It’s deep into August, which is the busiest time of the year for relocating. Whether moving across town, across the country, or even moving from abroad, the act of picking up your entire life and readjusting to a new location can be very stressful. That’s why it’s always thoughtful to help out new neighbors who move into our BackCountry community. A simple, kind gesture can help reduce their stress!
So, besides waving at them from your driveway, here are ways to help welcome new neighbors to the community:
Put together a neighborhood cheat sheet.
Create a welcome basket!
Get creative here. Pack up fresh vegetables, fruits, snacks, and sodas, though avoid baked goods, since you never know what allergies people have. Another idea is a basket of assorted cleaning supplies, since many people pack those up and may not have them handy when they first move in. And flowers are always a classy touch to help them spruce up their new digs.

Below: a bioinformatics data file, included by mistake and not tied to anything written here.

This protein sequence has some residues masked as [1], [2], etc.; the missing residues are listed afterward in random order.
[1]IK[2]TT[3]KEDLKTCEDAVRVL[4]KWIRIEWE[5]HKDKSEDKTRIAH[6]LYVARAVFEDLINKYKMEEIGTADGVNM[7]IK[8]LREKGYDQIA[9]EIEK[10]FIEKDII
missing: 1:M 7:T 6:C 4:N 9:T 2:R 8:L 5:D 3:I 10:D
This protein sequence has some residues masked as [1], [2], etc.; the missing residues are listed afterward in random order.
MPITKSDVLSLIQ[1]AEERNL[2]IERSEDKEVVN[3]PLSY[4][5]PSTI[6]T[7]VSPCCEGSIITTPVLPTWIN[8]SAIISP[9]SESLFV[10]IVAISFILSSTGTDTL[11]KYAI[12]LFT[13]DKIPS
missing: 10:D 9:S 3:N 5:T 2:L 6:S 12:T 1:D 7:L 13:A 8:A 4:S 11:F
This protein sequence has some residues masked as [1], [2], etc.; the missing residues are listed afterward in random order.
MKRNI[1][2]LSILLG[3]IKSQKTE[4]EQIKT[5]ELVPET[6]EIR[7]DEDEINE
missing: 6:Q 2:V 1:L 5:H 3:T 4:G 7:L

Wrap up a bundle of takeout and delivery menus.
After an exhausting day of moving and unpacking, most people would rather order a pizza or quick takeout for dinner than cook. Make it easier for them to find what they can get delivered locally.
Put together a list of fun local recommendations.
Make a list of your favorite places to dine, shop, or go out for entertainment. If they have kids, make a list of places that are kid or family friendly.
Bring a bottle of vino.
Most people are very receptive to a bottle of wine or a six-pack of beer (make sure it’s Colorado craft beer!). Even if they don’t drink, they can always have it on hand for guests who do.
Organize a brunch or dinner.
At BackCountry, our houses are built to entertain! Invite the new neighbors (and old ones!) over to mingle. Have a cookout, make spaghetti, or even just enjoy cocktails. This allows you and your new neighbors to get to know each other better and find any common ground.
Remember, a friendly “hello!” is always a good ice breaker, too. Help the new neighbors feel welcome and they may repay your kindness with being a good neighbor back.